With Atlanta being the home of the Braves and Savannah, a gift from General Sherman to President Lincoln himself, no one would blame you if you believed a trip through the Peach State must include these two cities. But Georgia is filled with all kinds of towns, any one of which deserves to be called one of the state's best. From towns that look like little Bavaria to million-year-old cascading waterfalls, discovering small-town Georgia is like driving through Christmas morning every mile of the way.
While we don't expect you to wander the full 2,000-plus miles of the Appalachian Trail, we can't promise you won't be tempted when you see the trail's end in Dawsonville. A grand stone pathway beneath an impressive stone arch looks like a real-life yellow brick road. You can palpably sense the promise of adventure.
If you've been through the South at all, you know that Civil War history permeates almost everything. Kennesaw is no different. But, brother against brother might take second place to railroad history. The best way to experience both in the same place is at Kennesaw's Southern Museum of Civil War and Locomotive History.
Atlanta counts among the world's truly great cities, but for some Georgia visitors, the slower-paced vibe of Marietta just feels better. With its fountain-dotted landscape, archaeological ruins, and Gone With the Wind Museum, Marietta offers proximity to Atlanta but has a character all its own. Start by satisfying your hunger at Catfish Hox before wandering around near the Marietta Square fountain. Finally, catch a silent movie-era film at the Strand Theater.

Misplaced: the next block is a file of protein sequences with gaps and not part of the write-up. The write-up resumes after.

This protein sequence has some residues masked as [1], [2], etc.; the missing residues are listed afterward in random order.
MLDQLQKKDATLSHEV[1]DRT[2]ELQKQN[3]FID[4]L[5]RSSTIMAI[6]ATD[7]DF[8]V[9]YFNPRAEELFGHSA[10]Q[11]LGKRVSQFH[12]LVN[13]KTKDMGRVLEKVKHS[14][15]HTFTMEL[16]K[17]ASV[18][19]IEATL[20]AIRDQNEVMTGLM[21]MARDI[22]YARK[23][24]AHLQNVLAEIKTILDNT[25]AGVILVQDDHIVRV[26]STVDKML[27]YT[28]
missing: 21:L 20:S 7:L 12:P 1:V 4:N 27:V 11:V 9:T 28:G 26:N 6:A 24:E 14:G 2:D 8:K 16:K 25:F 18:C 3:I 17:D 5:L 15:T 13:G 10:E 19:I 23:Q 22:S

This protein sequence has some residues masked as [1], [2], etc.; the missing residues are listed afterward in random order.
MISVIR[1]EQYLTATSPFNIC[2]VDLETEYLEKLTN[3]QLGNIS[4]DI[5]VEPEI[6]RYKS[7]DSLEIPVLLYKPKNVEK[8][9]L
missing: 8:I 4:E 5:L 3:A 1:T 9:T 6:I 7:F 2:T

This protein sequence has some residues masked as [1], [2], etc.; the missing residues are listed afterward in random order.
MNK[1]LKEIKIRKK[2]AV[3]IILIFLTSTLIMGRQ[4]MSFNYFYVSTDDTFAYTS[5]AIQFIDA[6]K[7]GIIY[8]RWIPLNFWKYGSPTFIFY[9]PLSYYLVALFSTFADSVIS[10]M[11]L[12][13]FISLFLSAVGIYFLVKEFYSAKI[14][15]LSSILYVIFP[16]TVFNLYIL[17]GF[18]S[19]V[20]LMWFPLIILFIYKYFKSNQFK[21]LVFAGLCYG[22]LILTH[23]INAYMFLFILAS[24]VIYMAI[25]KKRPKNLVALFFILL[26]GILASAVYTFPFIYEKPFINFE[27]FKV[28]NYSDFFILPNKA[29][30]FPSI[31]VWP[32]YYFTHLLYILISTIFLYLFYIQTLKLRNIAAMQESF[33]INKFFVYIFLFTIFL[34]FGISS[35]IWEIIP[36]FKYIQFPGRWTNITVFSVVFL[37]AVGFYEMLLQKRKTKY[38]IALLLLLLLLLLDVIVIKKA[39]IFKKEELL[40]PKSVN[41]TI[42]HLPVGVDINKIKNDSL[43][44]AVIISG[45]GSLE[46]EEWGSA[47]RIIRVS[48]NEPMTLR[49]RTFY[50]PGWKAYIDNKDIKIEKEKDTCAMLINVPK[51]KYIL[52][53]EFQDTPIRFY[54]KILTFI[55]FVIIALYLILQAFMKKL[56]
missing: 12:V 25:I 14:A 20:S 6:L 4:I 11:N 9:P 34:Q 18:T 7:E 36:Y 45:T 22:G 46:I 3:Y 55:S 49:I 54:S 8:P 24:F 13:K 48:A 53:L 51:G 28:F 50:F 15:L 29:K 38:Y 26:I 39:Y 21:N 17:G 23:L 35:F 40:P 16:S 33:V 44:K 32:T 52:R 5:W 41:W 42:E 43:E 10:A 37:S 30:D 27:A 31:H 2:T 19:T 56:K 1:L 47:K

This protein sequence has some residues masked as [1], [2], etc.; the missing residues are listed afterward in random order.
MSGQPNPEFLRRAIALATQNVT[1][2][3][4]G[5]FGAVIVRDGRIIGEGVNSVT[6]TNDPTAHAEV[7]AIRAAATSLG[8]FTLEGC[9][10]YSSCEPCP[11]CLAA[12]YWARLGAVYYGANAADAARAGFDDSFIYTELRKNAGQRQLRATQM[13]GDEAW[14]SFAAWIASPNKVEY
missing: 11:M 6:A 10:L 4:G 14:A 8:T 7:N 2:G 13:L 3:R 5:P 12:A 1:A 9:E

Walking on the pier and swimming with dolphins are just a few of the best ways to while away your time on Tybee Island. If you're feeling adventurous, take the 178 steps up to the top of the island's lighthouse. If you're more comfortable at ground level, trek around the island on a bike. At the end of your ride, cool off with an ice cream cone at Seaweed's Sno-Balls and Ice Cream.
One of the most impressive historical monuments in the world lives in Stone Mountain. Carved into the side of the city's mountain is a relief of Stonewall Jackson, Jefferson Davis, and Robert E. Lee. Spanning three acres on the mountain's face, it's the planet's largest confederate monument. It probably comes as no surprise that Gutzon Borglum, the man behind Mount Rushmore, played a key role in this monument's inception.
Given the distance from Atlanta to the border of Florida, you'd be forgiven for thinking that Americus is just a lunch stop on the seven-hour drive. But be warned, the opulence of the Windsor Hotel's restaurant, Rosemary and Thyme, is a foodie's fantasy. However, it's only open for breakfast and dinner, making it tempting to turn a seven-hour road trip into a seven-day sojourn so you can try out the establishment's hearty menu.
The river that carved out the gorge at Tallulah Falls State Park only took about a million years, give or take, to form the five waterfalls that gave this Georgia town its name. Although it's only about two miles long, it's a two-mile stretch of awe-inspiring views, which includes glimpses of monkey-faced orchids, little foxes, and tiny green salamanders.